My year is not broken up by days, weeks or months. It’s broken up by which reality TV show is airing during when.
In January it’s Australian Survivor, in April it’s Married At First Sight, in June it’s Love Island UK.
Maybe it seems wild that an adult woman like myself would give up so many hours of her life to reality TV but I make no apologies for who I am.
Every year I say I’m not going to start watching. And every year I get sucked in. And it’s partly because of the mass of online dialogue.
Everyone has an opinion on who to love, who to hate and I just can’t quite help sticking my own nose into all of it too.
The problem is, this year’s drama-filled schedule of reality TV has been full of confronting issues that we see in our real lives as well. Born from topics such as revenge porn, misogyny, sexism and mental health, the cultural narrative surrounding reality TV is as full on as ever.
But do we as an audience do our due diligence when we have these conversations?
During this year’s UK season of Love Island I could not take my eyes off the screen. This year’s season has been decried as one of the most misogynistic seasons yet. I (and the rest of Twitter) could not help but scream at the stupidity and outright bullying happening to the women on the show as we watched.
It’s similar to how earlier this year I, alongside most of Australia, was appalled at Olivia Frazer’s actions on MAFS when she distributed a photo from fellow contestant Domenica Calarco’s OnlyFans account to other contestants on the show.
In both circumstances I was pissed and I was downright confused how this was happening in 2022.
And I wasn’t the only one. The saga led to MAFS to trend at number one on Twitter for multiple days in a row. And Ofcom, the communications regulator in the UK, received more than 1500 complaints from viewers over the men’s misogynistic actions on Love Island.
Gone are the days where audience participation meant voting for your favourite act on X Factor. Audience participation is now ingrained within these shows.
But they have real consequences for the real people who appear on our screens.
Love Island contestant Jacques O’Neil left the show after feeling mentally unable to continue. Domenica has since received treatment for PTSD. Olivia now suffers from anxiety, depression and lost her job as a result of MAFS.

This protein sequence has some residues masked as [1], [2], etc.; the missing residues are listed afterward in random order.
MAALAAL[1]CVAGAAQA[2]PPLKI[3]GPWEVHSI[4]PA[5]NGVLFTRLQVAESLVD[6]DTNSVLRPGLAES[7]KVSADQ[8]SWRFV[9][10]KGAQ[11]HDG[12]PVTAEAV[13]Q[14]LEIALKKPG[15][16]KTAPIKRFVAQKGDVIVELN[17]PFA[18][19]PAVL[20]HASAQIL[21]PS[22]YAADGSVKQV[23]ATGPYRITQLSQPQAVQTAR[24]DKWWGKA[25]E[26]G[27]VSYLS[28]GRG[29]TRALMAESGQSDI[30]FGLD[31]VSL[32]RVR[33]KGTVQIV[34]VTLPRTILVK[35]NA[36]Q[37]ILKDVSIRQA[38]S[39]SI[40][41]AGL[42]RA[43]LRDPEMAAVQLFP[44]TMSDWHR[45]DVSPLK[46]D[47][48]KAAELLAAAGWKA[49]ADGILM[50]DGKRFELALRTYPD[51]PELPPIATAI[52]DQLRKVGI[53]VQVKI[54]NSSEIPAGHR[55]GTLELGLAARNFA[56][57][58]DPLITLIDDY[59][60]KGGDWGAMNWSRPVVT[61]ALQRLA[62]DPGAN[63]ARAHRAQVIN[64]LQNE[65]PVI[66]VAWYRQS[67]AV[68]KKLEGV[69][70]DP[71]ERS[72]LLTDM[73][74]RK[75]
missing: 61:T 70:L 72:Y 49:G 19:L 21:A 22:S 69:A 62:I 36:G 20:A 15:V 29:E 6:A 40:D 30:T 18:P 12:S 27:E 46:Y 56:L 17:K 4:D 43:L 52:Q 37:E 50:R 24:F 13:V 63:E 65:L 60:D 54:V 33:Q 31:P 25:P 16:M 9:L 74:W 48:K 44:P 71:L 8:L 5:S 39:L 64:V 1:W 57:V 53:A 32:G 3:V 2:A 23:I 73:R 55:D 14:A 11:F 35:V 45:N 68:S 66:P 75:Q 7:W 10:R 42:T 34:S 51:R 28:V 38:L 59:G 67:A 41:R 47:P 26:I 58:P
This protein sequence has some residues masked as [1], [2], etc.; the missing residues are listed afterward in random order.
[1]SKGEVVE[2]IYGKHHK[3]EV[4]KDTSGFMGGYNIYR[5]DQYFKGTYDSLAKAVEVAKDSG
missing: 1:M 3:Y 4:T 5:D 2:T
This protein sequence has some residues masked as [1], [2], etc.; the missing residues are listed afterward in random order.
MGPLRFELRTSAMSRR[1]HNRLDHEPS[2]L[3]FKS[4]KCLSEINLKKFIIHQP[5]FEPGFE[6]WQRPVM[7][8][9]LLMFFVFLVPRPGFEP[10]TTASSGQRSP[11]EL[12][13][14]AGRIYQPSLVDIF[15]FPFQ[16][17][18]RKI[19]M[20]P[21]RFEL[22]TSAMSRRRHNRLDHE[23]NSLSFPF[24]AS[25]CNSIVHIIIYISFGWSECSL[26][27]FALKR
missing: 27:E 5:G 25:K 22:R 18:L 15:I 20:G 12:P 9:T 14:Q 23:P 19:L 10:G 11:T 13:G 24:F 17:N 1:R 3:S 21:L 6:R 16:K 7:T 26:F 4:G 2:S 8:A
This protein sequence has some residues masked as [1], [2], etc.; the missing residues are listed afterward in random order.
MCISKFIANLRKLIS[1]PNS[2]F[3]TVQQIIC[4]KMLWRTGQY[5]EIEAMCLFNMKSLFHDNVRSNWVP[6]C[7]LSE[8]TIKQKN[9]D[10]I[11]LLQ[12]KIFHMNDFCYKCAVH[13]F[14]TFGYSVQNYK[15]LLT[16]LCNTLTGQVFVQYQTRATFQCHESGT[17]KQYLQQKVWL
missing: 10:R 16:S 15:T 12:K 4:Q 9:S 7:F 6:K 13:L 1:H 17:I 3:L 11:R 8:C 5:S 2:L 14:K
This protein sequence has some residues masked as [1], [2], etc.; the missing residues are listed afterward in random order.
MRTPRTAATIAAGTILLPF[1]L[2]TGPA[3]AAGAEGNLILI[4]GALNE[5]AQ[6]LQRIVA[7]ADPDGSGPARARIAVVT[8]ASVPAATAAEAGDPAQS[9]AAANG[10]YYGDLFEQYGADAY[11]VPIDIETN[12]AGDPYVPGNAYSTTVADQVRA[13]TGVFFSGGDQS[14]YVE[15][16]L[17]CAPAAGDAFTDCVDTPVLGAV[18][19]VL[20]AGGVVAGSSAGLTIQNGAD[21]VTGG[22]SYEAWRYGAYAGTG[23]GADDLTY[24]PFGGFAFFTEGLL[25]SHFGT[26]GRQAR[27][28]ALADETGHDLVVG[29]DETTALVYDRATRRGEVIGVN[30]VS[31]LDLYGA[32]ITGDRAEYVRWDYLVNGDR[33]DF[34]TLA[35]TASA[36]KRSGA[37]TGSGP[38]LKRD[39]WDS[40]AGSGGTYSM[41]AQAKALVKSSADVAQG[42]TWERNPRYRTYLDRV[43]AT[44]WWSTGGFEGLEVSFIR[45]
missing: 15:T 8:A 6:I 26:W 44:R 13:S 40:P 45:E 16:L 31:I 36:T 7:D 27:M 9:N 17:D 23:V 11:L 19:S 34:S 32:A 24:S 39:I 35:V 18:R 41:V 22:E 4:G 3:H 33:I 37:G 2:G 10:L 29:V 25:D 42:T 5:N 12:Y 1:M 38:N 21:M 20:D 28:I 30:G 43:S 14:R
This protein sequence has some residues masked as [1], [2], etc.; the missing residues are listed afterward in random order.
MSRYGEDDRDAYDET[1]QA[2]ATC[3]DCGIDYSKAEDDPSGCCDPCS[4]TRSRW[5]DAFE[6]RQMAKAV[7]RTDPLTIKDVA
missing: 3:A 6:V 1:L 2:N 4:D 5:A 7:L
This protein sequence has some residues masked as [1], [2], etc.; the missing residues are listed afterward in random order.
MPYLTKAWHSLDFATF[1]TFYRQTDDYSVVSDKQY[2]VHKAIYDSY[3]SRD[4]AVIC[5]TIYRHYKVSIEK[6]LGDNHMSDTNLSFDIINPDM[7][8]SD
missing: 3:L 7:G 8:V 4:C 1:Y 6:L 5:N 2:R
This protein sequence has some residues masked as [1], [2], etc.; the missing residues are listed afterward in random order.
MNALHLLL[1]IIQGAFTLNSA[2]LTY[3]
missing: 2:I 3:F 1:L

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We’re well within our rights to call our people’s bullshit when they’re acting like a dick — even on reality TV.
But maybe it’s time we look at our actions as the audience, given we do have a tangible impact on these people’s lives. We need to be able to call out someone’s bullshit on TV, yet also show compassion and empathy when they say they’re not doing OK.
As the audience we walk away from shows like MAFS and Love Island without any real consequence.
But the dialogue we create surrounding the people on the show? It has huge consequences.
In a world where Twitter is a button away and you can easily rant on Instagram stories, sometimes we need to shut up. In a world full of opinions on what everyone’s doing, we don’t always need to add our voice to the mix.
And sometimes it’s better to wait. To wait until the initial feeling of someone’s actions (albeit on TV) die down. Take time to make sense of it in your head and then find the words to know what to say.
Ultimately, even when people do shitty things they may not necessarily be shitty people.
But not knowing the balance of when to let something lie? It means we are shitty people.
Emma Ruben is a journalist and freelance writer living and writing on Whadjuk Boodjar. She’s on Instagram and Twitter where she chats about reading, writing and other high-brow topics like reality TV.